Chap - Precontrol kicking by accinent


									Precontrol kicking
   Children need practice
       making contact with stationary ball
       tapping while moving behind the ball
Control kicking
   Children need practice:
       With consistent contact with ball
       Kicking for accuracy
       In different directions
       At various speeds
       With partners
Utilization kicking
   Children need to
       Focus on accuracy and control in dynamic
        situations with increased complexity
       Perform skills on the move and in relation to an
Proficiency kicking
   Children should be
       Involved in game situations with more players that
        require strategic play
Precontrol punting
   Children will
       Contact with other body parts than foot and often
        after the ball has bounced
       Succeed if more exploration time is spent with
        lightweight balls that contact the foot after a
        bounce and before it reaches the ground
Control punting
   Children should be able to
       Consistently make contact with the ball
       Drop the ball rather than toss it
       Move to make contact
Utilization punting
   Children should
       Combine punting with factors such as partner
       Time limits
       Accuracy
       Dynamic situations
Proficiency punting
   Children can punt in dynamic, unpredictable
Precontrol level: Throw/catch
   When addressing throwing and catching at this
    level, give children a chance to explore with
    many types of objects
   Throwing should be in static situations
   Catching should be with a throw made directly to
    the child
   Children at the precontrol level of catching are
    most likely also at the precontrol level of
       It is recommended that older children or an adult
        throw to children at this level in order to eliminate
        throwing inaccuracy when teaching catching
Control level: throw/catch
   Children need to practice throwing in various
    static situations, but at different speeds, heights,
    distances, over and under things and at various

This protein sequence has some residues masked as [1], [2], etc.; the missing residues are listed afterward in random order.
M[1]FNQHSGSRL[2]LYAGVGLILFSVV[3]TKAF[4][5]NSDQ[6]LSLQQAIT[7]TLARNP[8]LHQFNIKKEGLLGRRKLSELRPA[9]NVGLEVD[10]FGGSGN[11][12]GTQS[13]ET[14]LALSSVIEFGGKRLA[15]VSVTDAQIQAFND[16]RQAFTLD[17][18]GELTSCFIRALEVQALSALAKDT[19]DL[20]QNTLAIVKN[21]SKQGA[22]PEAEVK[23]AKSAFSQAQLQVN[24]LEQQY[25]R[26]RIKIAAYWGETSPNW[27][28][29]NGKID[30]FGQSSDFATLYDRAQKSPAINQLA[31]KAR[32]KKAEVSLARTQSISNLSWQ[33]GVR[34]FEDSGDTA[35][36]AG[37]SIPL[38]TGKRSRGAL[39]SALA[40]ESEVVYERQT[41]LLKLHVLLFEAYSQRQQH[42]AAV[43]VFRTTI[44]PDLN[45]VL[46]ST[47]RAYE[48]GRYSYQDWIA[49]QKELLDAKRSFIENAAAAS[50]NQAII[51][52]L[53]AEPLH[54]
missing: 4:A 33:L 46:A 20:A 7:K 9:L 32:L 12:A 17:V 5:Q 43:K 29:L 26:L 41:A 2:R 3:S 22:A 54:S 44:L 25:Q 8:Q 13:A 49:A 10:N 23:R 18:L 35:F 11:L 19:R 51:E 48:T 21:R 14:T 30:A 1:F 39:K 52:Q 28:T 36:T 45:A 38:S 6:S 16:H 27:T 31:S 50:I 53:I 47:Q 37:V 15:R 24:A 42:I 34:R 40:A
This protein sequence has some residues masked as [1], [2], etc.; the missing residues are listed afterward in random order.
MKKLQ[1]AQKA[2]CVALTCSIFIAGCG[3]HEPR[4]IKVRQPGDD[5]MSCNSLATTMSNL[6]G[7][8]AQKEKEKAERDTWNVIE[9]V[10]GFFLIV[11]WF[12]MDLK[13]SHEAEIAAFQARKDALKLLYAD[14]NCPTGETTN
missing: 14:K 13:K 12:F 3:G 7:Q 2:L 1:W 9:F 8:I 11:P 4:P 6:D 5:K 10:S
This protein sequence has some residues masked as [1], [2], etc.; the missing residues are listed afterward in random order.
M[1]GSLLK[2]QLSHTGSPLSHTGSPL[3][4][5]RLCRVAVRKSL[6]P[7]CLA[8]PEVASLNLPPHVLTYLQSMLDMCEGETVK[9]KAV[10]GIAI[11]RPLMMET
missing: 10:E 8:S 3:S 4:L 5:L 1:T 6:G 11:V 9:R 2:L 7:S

   Children should practice catching with both
    hands, on either side of the body, and at various
   Throwing for distance will help to develop a
    mature throwing pattern
   Throwing at a target will develop through
    distances that are close to a target at various
       Target throwing typically does not develop a mature
        throwing pattern
Utilization level: throw
   Children at this level of throwing can perform
    smooth throwing actions in static situations and
    are ready for more dynamic settings
       Encourage traveling while throwing, throwing
        accurately at moving targets, and jumping to throw
Utilization: catching
   Children at this level can consistently catch a
    variety of objects with one or both hands and are
    ready to catch in unpredictable situations.
       Encourage children to move in relationship to
        people and objects
            For example, 3 player keep away works well!
Proficiency level: throw/catch
   Children at this level are ready for complex game
    situations that are dynamic and unpredictable.
   Encourage throwing and catching many different
    kinds of objects and encourage movements in
    relation to an opponent and with rapid changes in
    speed, direction, and level
Volleying: Precontrol level
   Children are still struggling to achieve eye-hand
    coordination necessary to contact the ball. They
    rarely intentionally direct the flight of the ball